With today being the birthday for the late great James Mason I made sure to pop in the 20,000 Leagues Under the Sea DVD to celebrate. Released by Walt Disney Studios back in 1954, I still find James Mason’s portrayal as the anguished and vengeance seeking Captain Nemo to be the best cinematic interpretation of the character…even though Captain Nemo is supposed to be the son of an Indian Raja.
As I was watching this classic film it got me thinking about a board game that I used to own in my youth, a 3-D game where players each took on the role of Captain Nemo with their own Nautilus. I remembered that the goal was to be the first to navigate your vessel to Vulcania while trying to avoid the gunships that your opponent was using in an attempt to sink you. Each player turned ‘Vulcania’ which controlled the direction the gunships traveled so there always seemed a wonderful element of blind luck in the game.
When your Nautilus was traveling under water you would be safe from the gunships patrolling for you and in exchange for your safety your movement was halved but if you braved the surface of the ocean you could travel much faster…and take the chance that a gunship would shell your mighty vessel of science to a watery grave.
The only thing that would have made this game greater is if they had included a miniature pipe organ to play while you waited for your turn! I want to give a huge thanks to the always impressive Board Game Geek site, especially Scott R. and Eric for the great photos you see above.
So my family was lucky enough to own a VCR around 1980. With corded remote control, top loading tray, and an audio dub feature, this RCA was a work of art.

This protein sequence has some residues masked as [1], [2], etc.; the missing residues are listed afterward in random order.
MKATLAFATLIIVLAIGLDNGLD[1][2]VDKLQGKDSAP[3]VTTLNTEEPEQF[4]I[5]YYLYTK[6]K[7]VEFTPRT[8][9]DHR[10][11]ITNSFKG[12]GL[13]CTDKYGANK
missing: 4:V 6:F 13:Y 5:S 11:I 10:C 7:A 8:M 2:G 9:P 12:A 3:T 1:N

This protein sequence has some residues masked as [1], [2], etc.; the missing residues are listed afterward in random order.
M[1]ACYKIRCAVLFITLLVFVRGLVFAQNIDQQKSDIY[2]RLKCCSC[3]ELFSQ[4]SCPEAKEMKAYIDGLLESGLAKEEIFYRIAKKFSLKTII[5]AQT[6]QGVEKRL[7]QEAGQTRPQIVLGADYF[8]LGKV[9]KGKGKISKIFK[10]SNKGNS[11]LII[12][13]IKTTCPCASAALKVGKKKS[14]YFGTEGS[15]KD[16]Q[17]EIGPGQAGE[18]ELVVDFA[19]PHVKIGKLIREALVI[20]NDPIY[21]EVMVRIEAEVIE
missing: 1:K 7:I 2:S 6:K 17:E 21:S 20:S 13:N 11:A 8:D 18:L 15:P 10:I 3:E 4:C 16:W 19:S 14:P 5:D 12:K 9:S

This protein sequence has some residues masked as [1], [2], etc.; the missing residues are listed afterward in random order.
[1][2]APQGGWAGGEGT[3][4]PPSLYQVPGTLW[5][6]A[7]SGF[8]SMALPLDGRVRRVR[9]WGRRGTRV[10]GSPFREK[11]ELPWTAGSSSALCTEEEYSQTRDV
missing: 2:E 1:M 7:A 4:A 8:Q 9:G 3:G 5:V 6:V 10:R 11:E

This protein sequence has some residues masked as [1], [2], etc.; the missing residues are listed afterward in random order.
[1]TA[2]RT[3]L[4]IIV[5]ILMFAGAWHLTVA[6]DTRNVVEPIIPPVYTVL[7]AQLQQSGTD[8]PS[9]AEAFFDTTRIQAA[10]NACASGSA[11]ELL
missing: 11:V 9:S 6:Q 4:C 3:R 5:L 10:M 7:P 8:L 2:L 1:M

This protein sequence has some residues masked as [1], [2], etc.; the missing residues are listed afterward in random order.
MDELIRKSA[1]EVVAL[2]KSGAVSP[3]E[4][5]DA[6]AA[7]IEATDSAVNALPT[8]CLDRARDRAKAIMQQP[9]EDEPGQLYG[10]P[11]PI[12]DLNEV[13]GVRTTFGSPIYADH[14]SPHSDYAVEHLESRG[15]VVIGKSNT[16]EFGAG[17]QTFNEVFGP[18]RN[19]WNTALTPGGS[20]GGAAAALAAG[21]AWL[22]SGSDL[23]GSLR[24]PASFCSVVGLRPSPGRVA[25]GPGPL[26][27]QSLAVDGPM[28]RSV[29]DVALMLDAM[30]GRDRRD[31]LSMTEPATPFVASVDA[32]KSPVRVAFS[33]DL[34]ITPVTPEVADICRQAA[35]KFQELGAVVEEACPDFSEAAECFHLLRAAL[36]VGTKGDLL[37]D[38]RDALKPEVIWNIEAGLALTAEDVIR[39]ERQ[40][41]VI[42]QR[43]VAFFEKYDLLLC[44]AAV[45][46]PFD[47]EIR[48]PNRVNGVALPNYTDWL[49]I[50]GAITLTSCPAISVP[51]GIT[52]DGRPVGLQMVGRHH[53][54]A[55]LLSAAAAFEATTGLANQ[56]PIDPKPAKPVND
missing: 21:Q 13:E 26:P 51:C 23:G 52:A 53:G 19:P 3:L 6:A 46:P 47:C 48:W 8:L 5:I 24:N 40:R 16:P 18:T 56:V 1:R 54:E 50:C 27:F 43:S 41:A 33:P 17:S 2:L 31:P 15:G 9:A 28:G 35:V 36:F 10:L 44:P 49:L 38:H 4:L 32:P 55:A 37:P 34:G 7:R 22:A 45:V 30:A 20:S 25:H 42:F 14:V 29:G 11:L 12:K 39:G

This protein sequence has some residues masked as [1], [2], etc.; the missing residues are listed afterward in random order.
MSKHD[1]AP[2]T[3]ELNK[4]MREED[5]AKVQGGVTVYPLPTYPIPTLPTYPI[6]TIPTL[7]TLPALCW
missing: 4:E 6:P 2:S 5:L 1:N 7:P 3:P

And like many families in our neighborhood, we traded VHS tapes. Somehow, we got a tape that had TWO awesome made for TV movies on it. One was Captain America 2: Death Too Soon (which I blogged about on this site some months back) AND..the second half of the Salem’s Lot mini-series on CBS, directed by Tobe Hooper.
Have you ever seen the 1979 Salem’s Lot mini-series? It’s quite honestly THE SCARIEST FREAKING MOVIE (TV or NOT) EVER MADE. Now, I believed that when I was 9 years old watching it on VHS and I believe it now, when I’m 38 years old watching it on..well, VHS tape. I bought a two cassette set a few years ago.
The scene where Danny Glick floats into his brother’s room? FREAKY. That part where Mike Ryerson is rocking in the chair, waiting to feast on his own teacher? WATCH THAT RIGHT BEFORE YOU GO TO SLEEP.
The film freaked me out SO much, that on palm Sunday (which happened to be around the time I watched the tape for the first time), I grabbed a handful of extra palms, and put them on all the doors of my house. No, I’m not making that up.
That retro bumper, while awesomely groovy, doesn’t do the film justice. Well acted, well directed, well scored, well written – this mini-series delivers on every level. Starring James Mason, David Soul, Lance Kerwin and a SMOKING HOT Bonnie Bedelia, it’s top notch and one of my must see Halloween viewings.
Also, do some digging on YouTube – the whole film is there. But don’t say I didn’t warn you. Fine, you can say it, but doesn’t mean it’s true.
Look at me….teacher!
(NOTE – Do NOT watch Salem’s Lot: The Movie from 1979 – it’s a two hour cut down of the mini-series and severely lacking in the full length’s awesomeness. And don’t be confused with the 2004 TNT Salem’s Lot mini-series starring Rob Lowe. It’s good, but not 1979 Salem’s Lot mini-series good. And don’t bother with A Return To Salem’s Lot. Look, I’m just being thorough for you guys.)